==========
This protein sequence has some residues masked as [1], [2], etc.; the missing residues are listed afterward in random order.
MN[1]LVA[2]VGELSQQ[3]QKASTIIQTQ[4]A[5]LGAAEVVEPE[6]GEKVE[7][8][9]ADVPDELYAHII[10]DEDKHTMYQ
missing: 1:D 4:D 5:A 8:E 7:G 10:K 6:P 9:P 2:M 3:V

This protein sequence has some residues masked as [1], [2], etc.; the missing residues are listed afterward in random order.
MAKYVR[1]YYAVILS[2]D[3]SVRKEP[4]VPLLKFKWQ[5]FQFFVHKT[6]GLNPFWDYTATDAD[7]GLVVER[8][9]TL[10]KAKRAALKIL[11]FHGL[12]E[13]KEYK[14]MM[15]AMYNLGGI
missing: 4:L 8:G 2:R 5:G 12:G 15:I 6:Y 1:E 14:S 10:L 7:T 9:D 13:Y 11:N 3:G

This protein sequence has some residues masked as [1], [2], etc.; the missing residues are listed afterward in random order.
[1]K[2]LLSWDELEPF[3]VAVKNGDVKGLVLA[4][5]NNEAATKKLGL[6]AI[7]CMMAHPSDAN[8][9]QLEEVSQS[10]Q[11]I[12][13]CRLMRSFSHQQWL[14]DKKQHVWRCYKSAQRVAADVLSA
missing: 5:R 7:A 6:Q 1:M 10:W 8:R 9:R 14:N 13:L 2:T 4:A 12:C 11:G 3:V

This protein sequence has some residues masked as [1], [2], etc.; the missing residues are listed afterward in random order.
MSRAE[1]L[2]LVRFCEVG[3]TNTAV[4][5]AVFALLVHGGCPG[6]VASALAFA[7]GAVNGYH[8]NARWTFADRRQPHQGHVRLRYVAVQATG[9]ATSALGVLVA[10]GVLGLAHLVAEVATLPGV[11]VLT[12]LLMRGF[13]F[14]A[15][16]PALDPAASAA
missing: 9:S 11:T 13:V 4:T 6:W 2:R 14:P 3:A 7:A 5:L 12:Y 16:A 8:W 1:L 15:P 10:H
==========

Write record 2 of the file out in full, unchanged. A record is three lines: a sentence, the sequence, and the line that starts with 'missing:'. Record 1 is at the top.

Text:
This protein sequence has some residues masked as [1], [2], etc.; the missing residues are listed afterward in random order.
MAKYVR[1]YYAVILS[2]D[3]SVRKEP[4]VPLLKFKWQ[5]FQFFVHKT[6]GLNPFWDYTATDAD[7]GLVVER[8][9]TL[10]KAKRAALKIL[11]FHGL[12]E[13]KEYK[14]MM[15]AMYNLGGI
missing: 4:L 8:G 2:R 5:G 12:G 15:I 6:Y 1:E 14:S 10:L 7:T 9:D 13:Y 11:N 3:G